Angela Avitua’s Journey from Community College to Top Research University
As a first-generation graduate student, Angela Avitua gives credit to her mentors for encouraging her to pursue her passions and open her eyes to possibilities she had never thought of, including pursuing graduate school. "I never seriously considered graduate school as an option until I was an undergraduate at the University of California, Davis," says Angela. "Once I started doing research internships, I realized that graduate school was something that I wanted to do."
Angela began her undergraduate studies at American River College, a community college in Sacramento. There, Angela found out about research internship opportunities for community college students interested in transferring to a four-year institution. With her eyes set on attending her dream school, University of California, Davis (UC Davis), a top research university, Angela applied to various research programs to gain research experience prior to transferring. She was matched with Dr. Gene Gurkoff’s lab group at UC Davis, where she completed an intensive two-week program during her winter break. Through this internship, which Angela describes as "being made for me," she discovered her passion for research.
After transferring to UC Davis and continuing her research in Dr. Gurkoff’s lab studying traumatic brain injuries, Angela had the opportunity to present her project among 1,600 other students at the 2014 Annual Biomedical Research Conference for Minority Students (ABRCMS). ABRCMS, managed by ASM, is one of the nation’s largest conferences for minority students, military veterans, and students with disabilities pursuing advanced degrees in science, technology, engineering, and mathematics (STEM). Angela was selected as an ABRCMS Student Travel Awardee, which provided her with funds to attend the conference and present her research on a new rodent model of pediatric sports-related concussions. At ABRCMS, all presentations are judged, and the best presentations receive a certificate and monetary award of $250. Angela won an award in the Neuroscience division for best poster presentation.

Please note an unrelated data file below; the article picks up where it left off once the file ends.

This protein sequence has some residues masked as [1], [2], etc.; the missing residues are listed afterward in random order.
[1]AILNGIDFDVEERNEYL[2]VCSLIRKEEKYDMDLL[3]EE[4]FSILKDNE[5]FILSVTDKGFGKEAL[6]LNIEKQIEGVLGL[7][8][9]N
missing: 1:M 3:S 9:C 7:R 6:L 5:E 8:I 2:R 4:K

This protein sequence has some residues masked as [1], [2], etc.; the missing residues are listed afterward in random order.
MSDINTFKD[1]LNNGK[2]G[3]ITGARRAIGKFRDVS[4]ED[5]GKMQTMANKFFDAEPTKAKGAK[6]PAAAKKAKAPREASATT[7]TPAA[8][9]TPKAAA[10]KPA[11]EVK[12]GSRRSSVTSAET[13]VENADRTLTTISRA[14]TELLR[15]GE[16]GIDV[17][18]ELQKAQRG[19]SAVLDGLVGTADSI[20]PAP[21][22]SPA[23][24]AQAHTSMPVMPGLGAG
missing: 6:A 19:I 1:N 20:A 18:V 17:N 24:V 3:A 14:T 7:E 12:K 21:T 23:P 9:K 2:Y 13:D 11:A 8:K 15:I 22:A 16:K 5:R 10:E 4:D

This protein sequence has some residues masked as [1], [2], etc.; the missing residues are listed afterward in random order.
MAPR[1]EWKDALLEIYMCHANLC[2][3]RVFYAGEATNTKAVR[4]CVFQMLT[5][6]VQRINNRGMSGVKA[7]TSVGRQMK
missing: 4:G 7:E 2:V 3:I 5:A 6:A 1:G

Looking back at her experience at ABRCMS, Angela says that one of the best lessons she learned was the importance of meeting new people. "ABRCMS was the first research conference I traveled to alone," she explains. "It taught me to step out of my comfort zone and start conversations with people I normally would not have gotten the chance to meet. Now I have a list of individuals who I can reach out to not only as future collaborators, but also as friends."
When asked to describe ABRCMS in one or two sentences, Angela says, "I know this sounds dramatic, but life-changing. There are so many opportunities and people you can meet that can change your education or career path." Hundreds of graduate schools, professional societies, and government agencies fill the large exhibits hall with countless of opportunities for students. Cutting-edge scientific talks are highlighted along with professional development sessions designed to provide faculty, program directors, and students with practical skills to succeed professionally.
Angela, who just completed her first year of graduate school at UC Riverside, hopes to combine her love of research with her passion for mentoring by leading a lab that studies treatment options for those suffering from traumatic brain injuries and by teaching at a community college or four-year university. As a former community college student, Angela knows first hand the struggles community college students face. "I feel like there is a stigma around community college, and I want to help change this perception. For me, if I had not gone to community college, I probably would not have gotten into research." Angela encourages community college students to attend conferences like ABRCMS to expand their network and learn about the unique opportunities available to them.